Groupon announced today that it has revamped its GrouponWorks.com site for merchants. The company says it has been redesigned to better showcase merchant successes, as well as Groupon’s toolkit of marketing products and services. It features cases studies and video testimonials like the one below.
Building Your Business with Groupon: Sylvan Learning Center from Groupon on Vimeo.
“GrouponWorks.com ties together Groupon’s entire suite of merchant products, services and resources and helps business owners select the tools that meet their needs,” said Sanjay Gupta, VP of Merchant Marketing at Groupon. “Best of all, visitors can listen to merchants—in their own words—share unique accounts of how working with Groupon had a positive impact on their businesses.”
Interestingly, the GrouponWorks redesign comes at a time when a story about a business shutting down, and blaming Groupon is getting some attention. The Atlantic reports that Back Alley Waffles in Washington D.C. is blaming Groupon for making them wait three months to get paid (three months from the opening of the restaurant), and ultimately fostering the business’ demise. The Atlantic’s Rebecca Greenfield reports:
In April Craig Nelsen opened up Back Alley Waffles in the Shaw neighborhood of Washington and did what lots of new small business owners do: put a deal on Groupon offering $16 worth of waffles for $8. The way this works is that people pay Groupon their $8 and then take a certificate to redeem at Nelsen’s waffle house. The money comes later from Groupon (which usually takes a 50 percent cut). The promotion was very popular. So popular that there are many reports that customers would show up to a sign at the front door saying they had run out of Waffles and the staff was running out to Safeway to get more ingredients. But unlike other businesses who have been blindsided by their Groupon deal’s popularity, Nelsen was more than happy to make more waffles, but he ran out of money.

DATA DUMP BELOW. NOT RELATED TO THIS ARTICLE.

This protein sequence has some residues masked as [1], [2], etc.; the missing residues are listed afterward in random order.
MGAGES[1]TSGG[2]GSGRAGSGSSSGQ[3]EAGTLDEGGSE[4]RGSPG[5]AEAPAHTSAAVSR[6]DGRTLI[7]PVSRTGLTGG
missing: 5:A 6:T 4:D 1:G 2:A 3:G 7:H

If you go to BackAlleyWaffles.com, you’re greeted with a message telling you that it is “close indefinitely due to the bloodthirsty business practices of Groupon. Waffles are now $450 each by appointment only.”
It would seem that Groupon does not work for everybody. That said, Groupon has its own side of the story with how that whole Waffle deal went down.
Update: Additionally, the company gave us this statement from Groupon Spokeswoman Julie Mossler:
“Mr. Nelson initially approached Groupon and our merchant advisors structured a deal to best encourage overspend and help his business grow. We also required Back Alley to cap the number of Groupons sold to ensure the feature was in the best interest of both consumers and the merchant. We scheduled his feature on his terms, on a date he selected, under a contract he reviewed and signed. According to our records, only 132 Groupons, or 18% sold, have been redeemed since Back Alley ran two months ago, and Mr. Nelson has received 2/3 of his share of the revenue to date. We always hate to hear that a local business has decided to close, but the math does not point to Groupon as the cause.”
Groupon also has 525 success case studies on the site.